After a few months of weightlessness, astronauts develop a form of osteoporosis because bones grow stronger in response to constant pressure from Earth's gravity. There is a simple way to simulate gravity on a spaceship: Construct a circular crew compartment that spins like an oversize hamster wheel. Centripetal force presses the astronauts against the outer walls—their floors—giving them the sensation of weight.Radiation shielding
The solar wind, an extended atmosphere blowing out from the sun, forms a magnetic cocoon around the solar system. No spacecraft has yet traveled past its influence, so we have no clear picture of the interstellar environment. It certainly contains cosmic rays, high-speed subatomic bits that could be deadly. Fission, fusion, or antimatter rockets also generate their own radiation. Radiation shielding—perhaps lead, and even some of the onboard fuel—would be needed to protect the crew.Debris shielding
Although interstellar space is extremely empty, even a microscopic dust particle traveling at 50 percent of the speed of light relative to a spacecraft could cause a cataclysmic impact. A more thorough census of interstellar space will tell us how much shielding we will need and what kind.
Why not just send a robot?
Psychology There will be no return trip for the first interstellar voyagers. It will take most of a lifetime to get there, and the current designs do not allow enough fuel (or, for the laser sail, a second laser beam) to get back. What kind of astronaut has the right stuff for a one- way mission? How many people should the ship carry? Should children or reproducing couples be sent so that, on arrival, someone young and able could do the exploring? And how do you manage all the disagreements, personality conflicts, and simple claustrophobia that are sure to erupt during a decades- long journey?
A mission to another star cannot rely on controllers back home. A desperate message from Alpha Centauri would take 4.4 years to reach Earth, and our response would take another 4.4 years to return. If the spacecraft is run by a robot, it would need a level of autonomy that baffles Steve Chien, the head of artificial intelligence at NASA's Jet Propulsion Laboratory. "Your system has to be robust enough to survive all sorts of novel problems on its own," he says. Then, if it manages to arrive intact, the robot would have to perform a detailed scientific exploration without guidance from Earth. "We would hope that it would find an alien city interesting because it's unusual—with straight lines and an organizing pattern—and not throw that data away," Chien says. A human would probably recognize an alien city in an excited heartbeat. An artificial intelligence that matches the flexibility of the human brain has proved nearly as elusive as cold fusion. We have no idea how to build such a thing—and even if we did, we would still probably want the inspiring, poetic perspective of a human copilot.
But will we go?
|Nigel Packham, an engineer at Lockheed Martin, spent 15 days sealed in this chamber, breathing oxygen produced by the wheat plants.|
Photograph courtesy of NASA.
Some managers at NASA, frustrated that we have not even planned a manned trip to Mars, bristle at talk of voyaging to other solar systems. Get to Mars first and then the outer planets, they say. We can worry about the stars later. Frisbee counters that "stretch goals" inspire greatness. They certainly defined NASA's shining moment, when President John F. Kennedy laid down the challenge of putting a man on the moon. At the time, in 1961, only one American had flown in space, and only for about 15 minutes. No one had ever built a rocket powerful enough to launch three humans beyond Earth's orbit. No one had managed to soft-land a spacecraft on the moon, let alone get it back home. All the intermediate steps happened only because Kennedy insisted we go. Had he thought smaller, we might never have reached the moon.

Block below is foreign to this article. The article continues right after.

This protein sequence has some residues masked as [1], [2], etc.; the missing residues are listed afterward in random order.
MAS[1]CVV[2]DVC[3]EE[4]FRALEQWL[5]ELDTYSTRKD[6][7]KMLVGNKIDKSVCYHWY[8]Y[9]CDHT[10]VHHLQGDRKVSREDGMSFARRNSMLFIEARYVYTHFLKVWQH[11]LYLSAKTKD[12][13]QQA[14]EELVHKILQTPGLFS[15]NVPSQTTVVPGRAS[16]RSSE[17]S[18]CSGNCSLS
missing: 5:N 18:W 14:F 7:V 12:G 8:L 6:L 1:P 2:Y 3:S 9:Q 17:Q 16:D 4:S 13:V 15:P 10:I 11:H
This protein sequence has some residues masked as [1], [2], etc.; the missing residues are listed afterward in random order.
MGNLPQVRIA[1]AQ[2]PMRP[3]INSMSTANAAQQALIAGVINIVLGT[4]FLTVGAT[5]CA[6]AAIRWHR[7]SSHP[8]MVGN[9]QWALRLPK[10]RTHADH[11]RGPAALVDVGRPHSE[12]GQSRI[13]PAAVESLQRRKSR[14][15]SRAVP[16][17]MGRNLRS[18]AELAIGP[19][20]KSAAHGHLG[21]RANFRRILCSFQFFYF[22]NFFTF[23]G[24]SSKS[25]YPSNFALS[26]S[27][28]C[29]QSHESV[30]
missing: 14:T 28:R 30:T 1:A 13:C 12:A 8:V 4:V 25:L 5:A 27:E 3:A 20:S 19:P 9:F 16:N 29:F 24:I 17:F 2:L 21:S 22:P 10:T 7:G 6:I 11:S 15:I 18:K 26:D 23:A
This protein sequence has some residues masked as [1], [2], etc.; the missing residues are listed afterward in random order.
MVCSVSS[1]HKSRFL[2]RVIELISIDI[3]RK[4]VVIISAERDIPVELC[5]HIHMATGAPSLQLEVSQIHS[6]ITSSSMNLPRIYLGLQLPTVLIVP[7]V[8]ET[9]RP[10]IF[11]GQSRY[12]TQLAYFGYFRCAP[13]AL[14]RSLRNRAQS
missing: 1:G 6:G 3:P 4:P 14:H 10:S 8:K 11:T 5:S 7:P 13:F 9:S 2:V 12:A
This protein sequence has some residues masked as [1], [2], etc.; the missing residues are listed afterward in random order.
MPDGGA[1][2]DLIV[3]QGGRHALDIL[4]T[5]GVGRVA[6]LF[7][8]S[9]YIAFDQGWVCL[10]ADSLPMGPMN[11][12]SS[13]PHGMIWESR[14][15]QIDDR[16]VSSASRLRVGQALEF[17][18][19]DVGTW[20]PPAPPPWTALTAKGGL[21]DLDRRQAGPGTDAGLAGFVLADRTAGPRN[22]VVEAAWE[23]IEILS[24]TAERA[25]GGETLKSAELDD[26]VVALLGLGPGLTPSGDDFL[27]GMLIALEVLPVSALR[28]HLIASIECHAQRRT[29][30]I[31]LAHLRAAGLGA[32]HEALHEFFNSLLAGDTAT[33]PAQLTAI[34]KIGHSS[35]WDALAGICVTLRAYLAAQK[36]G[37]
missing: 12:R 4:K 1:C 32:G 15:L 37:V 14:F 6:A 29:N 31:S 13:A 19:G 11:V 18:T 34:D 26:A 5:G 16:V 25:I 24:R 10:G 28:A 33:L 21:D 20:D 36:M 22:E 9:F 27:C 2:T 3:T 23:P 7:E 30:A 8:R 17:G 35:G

To Frisbee, traveling to another star is as full of wonder as building the Egyptian pyramids or sailing around the globe for the first time. "Human beings can do amazing things when they want to," he says.
Scientists agree that interstellar space travel won't be easy. Marc Millis of NASA's Glenn Research Center has set up a useful "beginner's guide" to interstellar travel. The Web site explains the difficulties of getting to another star and outlines the many techniques—some feasible, some outright wacky—that are being considered: www.grc.nasa.gov/WWW/PAO/warp.htm
Visit NASA's Jet Propulsion Laboratory Web site for Advanced Propulsion Concepts for more in-depth discussions of the various research avenues for interstellar travel: www.islandone.org/APC
Information on the Planetary Society's solar sail, Cosmos 1,
is available at www.planetary.org/solarsail
Before we set out for another planet, we'll first need to find it. JPL's Terrestrial Planet Finder Web site details news and background information about the telescope that will help us scope out other Earth-like planets in distant regions of the galaxy: tpf.jpl.nasa.gov
Read about the Terrestrial Planet Finder project in "Can We Find Another Earth?" by Michael D. Lemonick, Discover,
March 2002. This article is available at www.discover.com
To tweak your imagination and learn how scientists at the European Space Agency envision all aspects of interstellar space travel, including vehicle propulsion and colonization in space and on other planets, visit www.itsf.org